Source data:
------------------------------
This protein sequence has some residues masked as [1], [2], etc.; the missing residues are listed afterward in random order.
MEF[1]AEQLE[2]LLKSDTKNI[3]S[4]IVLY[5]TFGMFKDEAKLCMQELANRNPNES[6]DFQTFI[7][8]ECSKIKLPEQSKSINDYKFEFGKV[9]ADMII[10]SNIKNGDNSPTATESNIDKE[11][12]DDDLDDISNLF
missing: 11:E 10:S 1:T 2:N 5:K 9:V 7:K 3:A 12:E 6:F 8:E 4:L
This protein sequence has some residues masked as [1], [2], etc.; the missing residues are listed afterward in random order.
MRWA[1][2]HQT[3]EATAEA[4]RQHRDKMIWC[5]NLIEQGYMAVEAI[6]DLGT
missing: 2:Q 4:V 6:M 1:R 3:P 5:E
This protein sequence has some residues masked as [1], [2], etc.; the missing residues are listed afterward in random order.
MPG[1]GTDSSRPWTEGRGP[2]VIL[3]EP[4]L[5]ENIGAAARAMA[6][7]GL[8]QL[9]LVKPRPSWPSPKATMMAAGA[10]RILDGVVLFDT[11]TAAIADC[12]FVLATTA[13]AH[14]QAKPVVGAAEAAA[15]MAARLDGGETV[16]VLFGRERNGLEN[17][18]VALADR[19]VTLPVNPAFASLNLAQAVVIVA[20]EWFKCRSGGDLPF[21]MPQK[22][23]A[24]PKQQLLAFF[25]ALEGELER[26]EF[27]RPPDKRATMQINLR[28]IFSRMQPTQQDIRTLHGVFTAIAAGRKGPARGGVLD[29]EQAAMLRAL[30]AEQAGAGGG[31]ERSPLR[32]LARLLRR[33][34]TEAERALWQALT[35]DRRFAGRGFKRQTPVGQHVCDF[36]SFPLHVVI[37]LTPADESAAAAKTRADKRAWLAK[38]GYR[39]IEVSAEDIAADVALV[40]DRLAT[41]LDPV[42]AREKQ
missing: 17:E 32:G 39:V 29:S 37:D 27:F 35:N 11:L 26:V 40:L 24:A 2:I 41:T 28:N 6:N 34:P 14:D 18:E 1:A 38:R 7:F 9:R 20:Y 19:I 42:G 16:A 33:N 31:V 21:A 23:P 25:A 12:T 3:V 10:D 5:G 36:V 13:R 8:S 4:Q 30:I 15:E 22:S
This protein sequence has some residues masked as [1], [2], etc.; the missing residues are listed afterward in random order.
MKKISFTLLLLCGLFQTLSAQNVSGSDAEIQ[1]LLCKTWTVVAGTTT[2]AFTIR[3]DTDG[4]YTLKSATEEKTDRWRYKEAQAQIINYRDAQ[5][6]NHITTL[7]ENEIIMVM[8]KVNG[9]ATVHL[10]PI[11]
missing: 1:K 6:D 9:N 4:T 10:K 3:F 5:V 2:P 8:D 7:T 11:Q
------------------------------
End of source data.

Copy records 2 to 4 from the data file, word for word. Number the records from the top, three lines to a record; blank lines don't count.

This protein sequence has some residues masked as [1], [2], etc.; the missing residues are listed afterward in random order.
MRWA[1][2]HQT[3]EATAEA[4]RQHRDKMIWC[5]NLIEQGYMAVEAI[6]DLGT
missing: 2:Q 4:V 6:M 1:R 3:P 5:E
This protein sequence has some residues masked as [1], [2], etc.; the missing residues are listed afterward in random order.
MPG[1]GTDSSRPWTEGRGP[2]VIL[3]EP[4]L[5]ENIGAAARAMA[6][7]GL[8]QL[9]LVKPRPSWPSPKATMMAAGA[10]RILDGVVLFDT[11]TAAIADC[12]FVLATTA[13]AH[14]QAKPVVGAAEAAA[15]MAARLDGGETV[16]VLFGRERNGLEN[17][18]VALADR[19]VTLPVNPAFASLNLAQAVVIVA[20]EWFKCRSGGDLPF[21]MPQK[22][23]A[24]PKQQLLAFF[25]ALEGELER[26]EF[27]RPPDKRATMQINLR[28]IFSRMQPTQQDIRTLHGVFTAIAAGRKGPARGGVLD[29]EQAAMLRAL[30]AEQAGAGGG[31]ERSPLR[32]LARLLRR[33][34]TEAERALWQALT[35]DRRFAGRGFKRQTPVGQHVCDF[36]SFPLHVVI[37]LTPADESAAAAKTRADKRAWLAK[38]GYR[39]IEVSAEDIAADVALV[40]DRLAT[41]LDPV[42]AREKQ
missing: 17:E 32:G 39:V 29:S 37:D 27:F 35:N 11:L 26:V 40:L 24:A 2:I 41:T 28:N 6:N 34:P 14:D 18:E 1:A 38:R 7:F 9:R 20:Y 19:I 42:G 16:A 33:N 31:V 21:A 23:P 25:A 12:T 3:V 10:D 5:G 36:V 13:R 8:S 4:Q 30:I 15:E 22:S
This protein sequence has some residues masked as [1], [2], etc.; the missing residues are listed afterward in random order.
MKKISFTLLLLCGLFQTLSAQNVSGSDAEIQ[1]LLCKTWTVVAGTTT[2]AFTIR[3]DTDG[4]YTLKSATEEKTDRWRYKEAQAQIINYRDAQ[5][6]NHITTL[7]ENEIIMVM[8]KVNG[9]ATVHL[10]PI[11]
missing: 1:K 6:D 9:N 4:T 10:K 3:F 5:V 2:P 8:D 7:T 11:Q